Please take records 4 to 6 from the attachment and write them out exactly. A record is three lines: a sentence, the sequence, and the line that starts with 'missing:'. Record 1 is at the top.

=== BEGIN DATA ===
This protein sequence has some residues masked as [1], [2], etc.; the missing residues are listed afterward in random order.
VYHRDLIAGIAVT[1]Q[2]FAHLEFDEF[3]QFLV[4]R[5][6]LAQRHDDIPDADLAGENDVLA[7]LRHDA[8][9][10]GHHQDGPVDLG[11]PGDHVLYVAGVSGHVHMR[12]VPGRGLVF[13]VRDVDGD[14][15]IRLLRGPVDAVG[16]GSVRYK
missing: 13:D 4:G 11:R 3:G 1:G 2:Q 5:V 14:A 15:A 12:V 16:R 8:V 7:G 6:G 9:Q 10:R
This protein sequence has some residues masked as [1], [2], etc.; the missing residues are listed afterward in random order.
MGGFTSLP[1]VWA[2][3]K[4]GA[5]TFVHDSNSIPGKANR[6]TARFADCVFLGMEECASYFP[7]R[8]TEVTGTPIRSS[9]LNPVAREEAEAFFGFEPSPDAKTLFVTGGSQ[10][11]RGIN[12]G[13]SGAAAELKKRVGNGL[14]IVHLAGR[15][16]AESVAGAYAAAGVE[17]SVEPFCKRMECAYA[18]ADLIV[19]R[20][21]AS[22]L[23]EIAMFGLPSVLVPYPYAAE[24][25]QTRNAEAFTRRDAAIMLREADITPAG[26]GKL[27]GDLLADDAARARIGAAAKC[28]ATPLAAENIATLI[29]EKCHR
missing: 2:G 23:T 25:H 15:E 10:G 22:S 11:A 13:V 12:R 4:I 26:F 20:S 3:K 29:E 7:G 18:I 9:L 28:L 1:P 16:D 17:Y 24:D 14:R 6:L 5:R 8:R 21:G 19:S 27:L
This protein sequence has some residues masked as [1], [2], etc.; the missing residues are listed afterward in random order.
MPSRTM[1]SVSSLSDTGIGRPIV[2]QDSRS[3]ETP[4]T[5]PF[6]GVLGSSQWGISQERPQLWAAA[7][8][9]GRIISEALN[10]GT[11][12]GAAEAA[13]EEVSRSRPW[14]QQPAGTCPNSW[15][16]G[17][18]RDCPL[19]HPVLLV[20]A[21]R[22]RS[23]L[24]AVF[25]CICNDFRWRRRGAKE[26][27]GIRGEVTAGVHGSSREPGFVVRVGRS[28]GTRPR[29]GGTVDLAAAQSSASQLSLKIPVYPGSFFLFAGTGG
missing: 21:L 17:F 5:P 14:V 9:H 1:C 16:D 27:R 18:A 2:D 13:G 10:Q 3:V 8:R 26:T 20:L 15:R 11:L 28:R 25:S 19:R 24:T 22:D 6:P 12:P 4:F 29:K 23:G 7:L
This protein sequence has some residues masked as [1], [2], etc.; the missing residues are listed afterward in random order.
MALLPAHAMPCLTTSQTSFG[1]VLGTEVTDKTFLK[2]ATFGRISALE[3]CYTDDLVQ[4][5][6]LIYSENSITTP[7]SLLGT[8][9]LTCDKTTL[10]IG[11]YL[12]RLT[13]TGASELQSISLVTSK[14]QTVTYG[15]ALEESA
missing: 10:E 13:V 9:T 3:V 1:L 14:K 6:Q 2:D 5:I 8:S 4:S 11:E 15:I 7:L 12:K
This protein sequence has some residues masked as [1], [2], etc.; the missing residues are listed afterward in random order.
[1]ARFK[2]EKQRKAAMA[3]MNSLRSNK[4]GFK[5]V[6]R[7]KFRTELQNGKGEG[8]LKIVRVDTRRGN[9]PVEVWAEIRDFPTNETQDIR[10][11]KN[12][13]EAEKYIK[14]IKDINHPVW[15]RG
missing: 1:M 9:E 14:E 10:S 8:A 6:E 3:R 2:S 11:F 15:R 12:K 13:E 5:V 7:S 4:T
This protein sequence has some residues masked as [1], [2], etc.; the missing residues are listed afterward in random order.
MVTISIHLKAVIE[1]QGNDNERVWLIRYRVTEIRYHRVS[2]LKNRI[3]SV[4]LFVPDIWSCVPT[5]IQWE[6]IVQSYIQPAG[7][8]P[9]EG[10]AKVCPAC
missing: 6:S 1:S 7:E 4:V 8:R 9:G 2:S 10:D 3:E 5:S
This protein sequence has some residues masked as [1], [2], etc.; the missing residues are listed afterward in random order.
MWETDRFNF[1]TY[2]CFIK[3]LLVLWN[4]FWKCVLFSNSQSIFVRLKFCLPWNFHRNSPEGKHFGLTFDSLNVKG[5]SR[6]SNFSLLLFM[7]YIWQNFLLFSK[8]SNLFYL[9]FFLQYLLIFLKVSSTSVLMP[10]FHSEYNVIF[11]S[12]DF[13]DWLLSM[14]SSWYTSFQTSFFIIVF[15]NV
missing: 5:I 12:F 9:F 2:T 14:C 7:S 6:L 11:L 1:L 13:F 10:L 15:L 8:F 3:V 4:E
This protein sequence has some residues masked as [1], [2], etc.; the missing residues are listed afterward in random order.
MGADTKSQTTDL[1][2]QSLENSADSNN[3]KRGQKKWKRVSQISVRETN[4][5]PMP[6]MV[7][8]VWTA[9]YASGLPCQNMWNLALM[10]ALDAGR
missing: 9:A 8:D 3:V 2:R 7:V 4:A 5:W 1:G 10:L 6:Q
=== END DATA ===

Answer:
This protein sequence has some residues masked as [1], [2], etc.; the missing residues are listed afterward in random order.
MALLPAHAMPCLTTSQTSFG[1]VLGTEVTDKTFLK[2]ATFGRISALE[3]CYTDDLVQ[4][5][6]LIYSENSITTP[7]SLLGT[8][9]LTCDKTTL[10]IG[11]YL[12]RLT[13]TGASELQSISLVTSK[14]QTVTYG[15]ALEESA
missing: 10:E 13:V 9:T 3:V 1:L 14:K 6:Q 2:D 5:I 8:S 4:S 11:E 15:I 7:L 12:K
This protein sequence has some residues masked as [1], [2], etc.; the missing residues are listed afterward in random order.
[1]ARFK[2]EKQRKAAMA[3]MNSLRSNK[4]GFK[5]V[6]R[7]KFRTELQNGKGEG[8]LKIVRVDTRRGN[9]PVEVWAEIRDFPTNETQDIR[10][11]KN[12][13]EAEKYIK[14]IKDINHPVW[15]RG
missing: 1:M 9:E 14:E 10:S 8:A 6:E 3:R 2:S 11:F 15:R 12:K 13:E 5:V 7:S 4:T
This protein sequence has some residues masked as [1], [2], etc.; the missing residues are listed afterward in random order.
MVTISIHLKAVIE[1]QGNDNERVWLIRYRVTEIRYHRVS[2]LKNRI[3]SV[4]LFVPDIWSCVPT[5]IQWE[6]IVQSYIQPAG[7][8]P[9]EG[10]AKVCPAC
missing: 6:S 1:S 7:E 4:V 8:R 9:G 2:S 10:D 3:E 5:S